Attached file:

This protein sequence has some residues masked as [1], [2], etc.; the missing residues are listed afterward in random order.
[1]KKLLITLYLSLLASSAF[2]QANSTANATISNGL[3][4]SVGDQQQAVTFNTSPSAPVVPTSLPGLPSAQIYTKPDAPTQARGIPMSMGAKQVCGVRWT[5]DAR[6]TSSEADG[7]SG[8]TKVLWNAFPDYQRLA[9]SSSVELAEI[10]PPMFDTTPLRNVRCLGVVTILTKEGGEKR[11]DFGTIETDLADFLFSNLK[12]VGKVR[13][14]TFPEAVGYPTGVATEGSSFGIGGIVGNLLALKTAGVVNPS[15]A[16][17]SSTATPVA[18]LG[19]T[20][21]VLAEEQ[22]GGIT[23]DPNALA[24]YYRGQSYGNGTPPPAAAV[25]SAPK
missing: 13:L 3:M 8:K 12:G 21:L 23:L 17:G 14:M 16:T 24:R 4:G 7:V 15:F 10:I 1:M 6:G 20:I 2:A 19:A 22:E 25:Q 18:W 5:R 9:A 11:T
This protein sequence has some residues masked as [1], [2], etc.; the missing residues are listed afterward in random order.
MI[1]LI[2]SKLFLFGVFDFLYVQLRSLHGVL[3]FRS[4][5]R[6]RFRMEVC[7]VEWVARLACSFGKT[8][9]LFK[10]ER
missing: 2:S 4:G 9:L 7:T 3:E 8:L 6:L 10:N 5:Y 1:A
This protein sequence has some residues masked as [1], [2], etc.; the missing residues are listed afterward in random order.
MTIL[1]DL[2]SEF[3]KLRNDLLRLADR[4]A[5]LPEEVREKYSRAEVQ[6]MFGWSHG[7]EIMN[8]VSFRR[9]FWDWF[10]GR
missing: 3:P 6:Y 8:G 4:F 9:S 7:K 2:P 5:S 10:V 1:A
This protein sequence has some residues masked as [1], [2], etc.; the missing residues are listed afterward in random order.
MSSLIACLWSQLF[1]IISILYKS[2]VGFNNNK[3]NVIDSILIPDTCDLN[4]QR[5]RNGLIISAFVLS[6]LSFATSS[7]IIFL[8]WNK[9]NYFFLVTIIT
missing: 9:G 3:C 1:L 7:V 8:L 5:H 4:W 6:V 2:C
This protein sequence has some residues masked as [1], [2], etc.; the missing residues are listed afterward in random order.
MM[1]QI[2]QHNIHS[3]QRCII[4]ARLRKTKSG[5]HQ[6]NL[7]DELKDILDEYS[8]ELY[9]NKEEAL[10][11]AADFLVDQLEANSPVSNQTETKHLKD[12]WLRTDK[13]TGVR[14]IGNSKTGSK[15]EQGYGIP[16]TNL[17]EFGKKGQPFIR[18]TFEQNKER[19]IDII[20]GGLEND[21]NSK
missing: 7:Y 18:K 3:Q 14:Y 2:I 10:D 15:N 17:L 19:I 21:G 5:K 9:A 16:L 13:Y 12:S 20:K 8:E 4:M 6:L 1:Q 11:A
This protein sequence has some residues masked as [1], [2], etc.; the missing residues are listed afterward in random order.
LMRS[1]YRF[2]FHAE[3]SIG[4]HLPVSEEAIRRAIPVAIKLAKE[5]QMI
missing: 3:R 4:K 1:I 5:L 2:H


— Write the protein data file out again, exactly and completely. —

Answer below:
This protein sequence has some residues masked as [1], [2], etc.; the missing residues are listed afterward in random order.
[1]KKLLITLYLSLLASSAF[2]QANSTANATISNGL[3][4]SVGDQQQAVTFNTSPSAPVVPTSLPGLPSAQIYTKPDAPTQARGIPMSMGAKQVCGVRWT[5]DAR[6]TSSEADG[7]SG[8]TKVLWNAFPDYQRLA[9]SSSVELAEI[10]PPMFDTTPLRNVRCLGVVTILTKEGGEKR[11]DFGTIETDLADFLFSNLK[12]VGKVR[13][14]TFPEAVGYPTGVATEGSSFGIGGIVGNLLALKTAGVVNPS[15]A[16][17]SSTATPVA[18]LG[19]T[20][21]VLAEEQ[22]GGIT[23]DPNALA[24]YYRGQSYGNGTPPPAAAV[25]SAPK
missing: 13:L 3:M 8:K 12:G 21:L 23:L 17:G 14:M 16:T 24:R 4:G 7:V 15:F 10:I 1:M 6:G 20:I 2:A 19:A 22:E 25:Q 18:W 5:R 9:A 11:T
This protein sequence has some residues masked as [1], [2], etc.; the missing residues are listed afterward in random order.
MI[1]LI[2]SKLFLFGVFDFLYVQLRSLHGVL[3]FRS[4][5]R[6]RFRMEVC[7]VEWVARLACSFGKT[8][9]LFK[10]ER
missing: 2:S 4:G 9:L 7:T 3:E 8:L 6:L 10:N 5:Y 1:A
This protein sequence has some residues masked as [1], [2], etc.; the missing residues are listed afterward in random order.
MTIL[1]DL[2]SEF[3]KLRNDLLRLADR[4]A[5]LPEEVREKYSRAEVQ[6]MFGWSHG[7]EIMN[8]VSFRR[9]FWDWF[10]GR
missing: 3:P 6:Y 8:G 4:F 9:S 7:K 2:P 5:S 10:V 1:A
This protein sequence has some residues masked as [1], [2], etc.; the missing residues are listed afterward in random order.
MSSLIACLWSQLF[1]IISILYKS[2]VGFNNNK[3]NVIDSILIPDTCDLN[4]QR[5]RNGLIISAFVLS[6]LSFATSS[7]IIFL[8]WNK[9]NYFFLVTIIT
missing: 9:G 3:C 1:L 7:V 8:L 5:H 4:W 6:V 2:C
This protein sequence has some residues masked as [1], [2], etc.; the missing residues are listed afterward in random order.
MM[1]QI[2]QHNIHS[3]QRCII[4]ARLRKTKSG[5]HQ[6]NL[7]DELKDILDEYS[8]ELY[9]NKEEAL[10][11]AADFLVDQLEANSPVSNQTETKHLKD[12]WLRTDK[13]TGVR[14]IGNSKTGSK[15]EQGYGIP[16]TNL[17]EFGKKGQPFIR[18]TFEQNKER[19]IDII[20]GGLEND[21]NSK
missing: 7:Y 18:K 3:Q 14:Y 2:I 10:D 15:N 17:L 19:I 21:G 5:K 9:A 16:L 13:Y 12:S 20:K 8:E 4:M 6:L 1:Q 11:A
This protein sequence has some residues masked as [1], [2], etc.; the missing residues are listed afterward in random order.
LMRS[1]YRF[2]FHAE[3]SIG[4]HLPVSEEAIRRAIPVAIKLAKE[5]QMI
missing: 3:R 4:K 1:I 5:L 2:H